up & up products have been phasing into Target stores since March, and by the end of September, guests will find over 800 everyday essential products from across the store – spanning more than 40 categories – including household, healthcare, beauty, baby, and personal care. Nearly 100 of the items are brand new for 2009, including a few new categories such as cotton balls and swabs, laundry detergent and baby food. The up & up brand is equal in quality to national brands, but at a lower price, offering a savings of 30 percent on average.

"Our guests are savvy and know they don’t have to spend a lot to get high-quality products," said Mark Schindele, Senior Vice President of Merchandising, Target. "By re-launching Target brand as up & up, we’re able to create a unique identity for this powerful owned brand. The new packaging incorporates an element of design, giving us the opportunity to deliver on both the ‘expect more’ and ‘pay less’ sides of our brand promise."

Target consistently reevaluates its owned brands to ensure they meet guest expectations. Before introducing up & up, Target reviewed more than 4,000 guest comments on the quality and performance of its store-brand products. This resulted in the reformulation or enhancement of more than 130 products in the line.

Additionally, a third-party testing facility examined a majority of the Target brand products for characteristics such as flavor, aroma, ease of opening packaging and appearance. These tests helped to guarantee that up & up products are equal in quality to national brands.

up & up products are available at Target stores nationwide, with some bulk packs of products available for sale online at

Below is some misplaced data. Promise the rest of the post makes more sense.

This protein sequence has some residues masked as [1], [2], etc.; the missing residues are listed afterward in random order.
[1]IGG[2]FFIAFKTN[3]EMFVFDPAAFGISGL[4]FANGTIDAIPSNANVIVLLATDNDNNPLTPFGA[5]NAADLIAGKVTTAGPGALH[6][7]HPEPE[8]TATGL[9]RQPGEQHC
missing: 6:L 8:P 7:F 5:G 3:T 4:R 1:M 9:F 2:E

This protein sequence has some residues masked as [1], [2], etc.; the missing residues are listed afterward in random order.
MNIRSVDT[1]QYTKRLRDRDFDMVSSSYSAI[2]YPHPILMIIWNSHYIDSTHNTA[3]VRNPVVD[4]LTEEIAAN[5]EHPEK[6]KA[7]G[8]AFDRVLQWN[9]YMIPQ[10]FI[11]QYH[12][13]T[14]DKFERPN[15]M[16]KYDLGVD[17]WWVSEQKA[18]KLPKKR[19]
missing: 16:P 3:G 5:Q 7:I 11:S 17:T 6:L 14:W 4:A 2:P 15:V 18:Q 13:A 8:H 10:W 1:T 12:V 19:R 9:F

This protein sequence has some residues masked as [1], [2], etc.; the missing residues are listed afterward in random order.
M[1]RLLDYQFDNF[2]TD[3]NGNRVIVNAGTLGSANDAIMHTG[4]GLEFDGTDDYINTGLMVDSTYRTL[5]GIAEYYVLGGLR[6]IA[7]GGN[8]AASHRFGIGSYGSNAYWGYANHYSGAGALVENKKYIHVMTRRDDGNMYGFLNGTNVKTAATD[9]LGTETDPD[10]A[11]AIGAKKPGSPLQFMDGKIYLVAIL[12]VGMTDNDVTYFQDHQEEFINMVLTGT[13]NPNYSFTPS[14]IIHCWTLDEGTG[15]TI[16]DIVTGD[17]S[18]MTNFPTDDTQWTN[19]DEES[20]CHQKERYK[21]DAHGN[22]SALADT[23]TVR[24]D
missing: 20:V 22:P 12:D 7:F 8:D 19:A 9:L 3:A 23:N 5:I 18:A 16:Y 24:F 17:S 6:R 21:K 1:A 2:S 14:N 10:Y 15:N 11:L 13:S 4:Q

Like any other purchase decision, you have to try, try again. Figure out what works for your family and what doesn't. Place priorities where it makes sense for you & your budget.  Compare prices too. I always shop with a calculator & compare the unit cost of the store brand vs the name brands. Don't always assume the store brand will be less expensive or a better value because sometimes it really isn't.

If there is one thing I'd like retailers to understand, it's that people are watching these small merchandising & manufacturing changes. Consumers are taking them into consideration when making future buying decisions.  Don't think your regular customers don't notice when you make a change that you believe to be insignificant or subtle.  It may be the exact opposite, so when you hear chatter, take the feedback to heart, rather than dismissing it.

Happy shopping!

If you liked this post, you might also enjoy Wordless Wednesday: Caribou Coffee...What's New? 
or Converting those who say: Foursquare's NOT for Me!


Mandelion said...

Great post. I sometimes wonder if companies really think we won't notice those kinds of changes. I'm a big fan of store brands (my dad directed private labels for two East coast supermarket chains) but toilet paper is one item I am willing to buy at full price!

Anonymous said...

I love that you are monitoring these things. It's much harder to do with clothing but it is clear, these same changes are being made there. The quality has gotten so poor with retailers I would like to be able to rely on.

To Mandelion's point, companies are ridiculous if they think we're NOT paying attention.

I, for one, am eagerly awaiting the day when brands differentiate themselves with quality instead of price.